7. Demonstration of conformational changes associated with activation of the maltose transport complex. Mannering, D.E., Sharma, S., Davidson, A.L. J. Biol. Chem. (2001) [Pubmed]
  8. Truncation of MalF results in lactose transport via the maltose transport system of Escherichia coli. Merino, G., Shuman, H.A. J. Biol. Chem. (1998) [Pubmed]
  9. Maltose chemotaxis involves residues in the N-terminal and C-terminal domains on the same face of maltose-binding protein. Zhang, Y., Conway, C., Rosato, M., Suh, Y., Manson, M.D. J. Biol. Chem. (1992) [Pubmed]
  10. Purification and properties of the MalT protein, the transcription activator of the Escherichia coli maltose regulon. Richet, E., Raibaud, O. J. Biol. Chem. (1987) [Pubmed]
  11. Refined structures of the ligand-binding domain of the aspartate receptor from Salmonella typhimurium. Scott, W.G., Milligan, D.L., Milburn, M.V., Privé, G.G., Yeh, J., Koshland, D.E., Kim, S.H. J. Mol. Biol. (1993) [Pubmed]
  12. PilR, a transcriptional regulator of piliation in Pseudomonas aeruginosa, binds to a cis-acting sequence upstream of the pilin gene promoter. Jin, S., Ishimoto, K.S., Lory, S. Mol. Microbiol. (1994) [Pubmed]
  13. Reconstitution of maltose chemotaxis in Escherichia coli by addition of maltose-binding protein to calcium-treated cells of maltose regulon mutants. Brass, J.M., Manson, M.D. J. Bacteriol. (1984) [Pubmed]
  14. Green fluorescent protein functions as a reporter for protein localization in Escherichia coli. Feilmeier, B.J., Iseminger, G., Schroeder, D., Webber, H., Phillips, G.J. J. Bacteriol. (2000) [Pubmed]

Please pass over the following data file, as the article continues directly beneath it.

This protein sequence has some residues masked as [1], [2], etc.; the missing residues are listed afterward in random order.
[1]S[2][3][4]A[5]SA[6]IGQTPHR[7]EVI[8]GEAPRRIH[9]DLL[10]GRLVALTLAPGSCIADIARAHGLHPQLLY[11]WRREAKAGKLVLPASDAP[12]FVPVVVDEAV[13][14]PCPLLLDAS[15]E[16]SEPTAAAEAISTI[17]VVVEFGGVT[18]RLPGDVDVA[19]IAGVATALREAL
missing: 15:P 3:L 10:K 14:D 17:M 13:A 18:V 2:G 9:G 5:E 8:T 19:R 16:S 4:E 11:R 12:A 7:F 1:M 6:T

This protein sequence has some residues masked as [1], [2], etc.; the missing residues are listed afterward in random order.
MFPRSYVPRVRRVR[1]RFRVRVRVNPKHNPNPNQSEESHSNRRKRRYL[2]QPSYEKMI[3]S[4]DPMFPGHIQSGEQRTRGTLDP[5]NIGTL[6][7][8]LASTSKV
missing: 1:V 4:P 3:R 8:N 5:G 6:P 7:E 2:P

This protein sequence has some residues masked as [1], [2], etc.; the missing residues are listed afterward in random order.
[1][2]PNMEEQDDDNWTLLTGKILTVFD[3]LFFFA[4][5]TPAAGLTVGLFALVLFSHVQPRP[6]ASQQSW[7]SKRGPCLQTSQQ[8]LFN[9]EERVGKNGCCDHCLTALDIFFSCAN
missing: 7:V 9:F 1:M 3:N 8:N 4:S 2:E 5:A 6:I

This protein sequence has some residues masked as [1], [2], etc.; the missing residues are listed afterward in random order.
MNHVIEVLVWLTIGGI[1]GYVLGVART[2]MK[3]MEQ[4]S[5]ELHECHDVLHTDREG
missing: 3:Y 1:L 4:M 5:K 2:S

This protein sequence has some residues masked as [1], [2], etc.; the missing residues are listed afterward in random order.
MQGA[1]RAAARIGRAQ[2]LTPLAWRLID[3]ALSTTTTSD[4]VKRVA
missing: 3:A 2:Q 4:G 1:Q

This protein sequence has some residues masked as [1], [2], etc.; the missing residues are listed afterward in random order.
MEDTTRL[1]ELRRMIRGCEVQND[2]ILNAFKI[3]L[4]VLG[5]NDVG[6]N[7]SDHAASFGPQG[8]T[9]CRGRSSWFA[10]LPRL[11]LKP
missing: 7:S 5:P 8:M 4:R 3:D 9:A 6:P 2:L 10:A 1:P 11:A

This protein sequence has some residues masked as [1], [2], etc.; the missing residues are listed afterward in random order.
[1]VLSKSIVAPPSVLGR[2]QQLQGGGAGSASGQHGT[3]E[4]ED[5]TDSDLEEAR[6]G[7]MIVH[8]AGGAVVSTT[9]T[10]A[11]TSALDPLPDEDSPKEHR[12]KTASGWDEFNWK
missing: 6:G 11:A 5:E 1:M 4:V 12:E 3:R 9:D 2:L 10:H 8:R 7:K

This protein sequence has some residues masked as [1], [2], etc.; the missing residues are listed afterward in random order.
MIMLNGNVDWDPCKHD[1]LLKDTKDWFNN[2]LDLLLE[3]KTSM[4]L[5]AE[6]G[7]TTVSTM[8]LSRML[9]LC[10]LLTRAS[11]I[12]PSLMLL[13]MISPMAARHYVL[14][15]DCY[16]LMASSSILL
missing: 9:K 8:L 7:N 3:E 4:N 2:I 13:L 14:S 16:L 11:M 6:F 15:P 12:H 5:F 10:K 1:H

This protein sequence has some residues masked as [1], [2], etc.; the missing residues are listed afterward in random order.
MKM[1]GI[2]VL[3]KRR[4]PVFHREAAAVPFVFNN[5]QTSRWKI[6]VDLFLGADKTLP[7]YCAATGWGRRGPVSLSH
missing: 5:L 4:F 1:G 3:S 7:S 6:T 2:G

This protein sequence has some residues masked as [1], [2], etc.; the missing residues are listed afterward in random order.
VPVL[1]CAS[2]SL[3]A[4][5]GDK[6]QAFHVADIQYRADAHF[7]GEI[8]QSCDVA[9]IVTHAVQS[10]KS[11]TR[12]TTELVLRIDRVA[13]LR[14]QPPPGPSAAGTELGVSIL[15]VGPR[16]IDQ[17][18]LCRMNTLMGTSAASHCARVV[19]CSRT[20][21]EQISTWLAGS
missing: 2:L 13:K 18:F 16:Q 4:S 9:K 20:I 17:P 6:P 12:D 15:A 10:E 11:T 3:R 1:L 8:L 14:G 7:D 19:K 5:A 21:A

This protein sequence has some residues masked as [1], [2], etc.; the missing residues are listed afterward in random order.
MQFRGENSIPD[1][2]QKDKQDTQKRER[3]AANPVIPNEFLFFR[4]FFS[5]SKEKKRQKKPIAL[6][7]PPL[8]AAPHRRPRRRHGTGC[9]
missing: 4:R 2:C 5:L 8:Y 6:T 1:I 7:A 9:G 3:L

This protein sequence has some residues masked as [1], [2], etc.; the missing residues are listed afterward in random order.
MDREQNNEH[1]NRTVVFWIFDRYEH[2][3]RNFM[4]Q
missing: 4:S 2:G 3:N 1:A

15. Maltose and maltodextrin transport in the thermoacidophilic gram-positive bacterium Alicyclobacillus acidocaldarius is mediated by a high-affinity transport system that includes a maltose binding protein tolerant to low pH. Hülsmann, A., Lurz, R., Scheffel, F., Schneider, E. J. Bacteriol. (2000) [Pubmed]
  16. An elongation factor Tu (EF-Tu) resistant to the EF-Tu inhibitor GE2270 in the producing organism Planobispora rosea. Sosio, M., Amati, G., Cappellano, C., Sarubbi, E., Monti, F., Donadio, S. Mol. Microbiol. (1996) [Pubmed]
  17. Expression and biological activity of genetic fusions between MalE, the maltose binding protein from Escherichia coli and portions of CD4, the T-cell receptor of the AIDS virus. Clément, J.M., Jehanno, M., Popescu, O., Saurin, W., Hofnung, M. Protein Expr. Purif. (1996) [Pubmed]
  18. Genetic approach to the role of tryptophan residues in the activities and fluorescence of a bacterial periplasmic maltose-binding protein. Martineau, P., Szmelcman, S., Spurlino, J.C., Quiocho, F.A., Hofnung, M. J. Mol. Biol. (1990) [Pubmed]
  19. Aspartate and maltose-binding protein interact with adjacent sites in the Tar chemotactic signal transducer of Escherichia coli. Gardina, P., Conway, C., Kossman, M., Manson, M. J. Bacteriol. (1992) [Pubmed]
  20. Expression in Escherichia coli and purification of human eosinophil-derived neurotoxin with ribonuclease activity. Sun, L., Li, M.S., Fisher, L.M., Spry, C.J. Protein Expr. Purif. (1995) [Pubmed]
  21. Maltose chemoreceptor of Escherichia coli: interaction of maltose-binding protein and the tar signal transducer. Kossmann, M., Wolff, C., Manson, M.D. J. Bacteriol. (1988) [Pubmed]
  22. Maltose transport in Aeromonas hydrophila: purification, biochemical characterization and partial protein sequence analysis of a periplasmic maltose-binding protein. Höner zu Bentrup, K., Schmid, R., Schneider, E. Microbiology (Reading, Engl.) (1994) [Pubmed]
  23. Immobilization of the periplasmic maltose-binding protein of Escherichia coli. Hayashi, H., Ohba, M. Ann. Microbiol. (Paris) (1982) [Pubmed]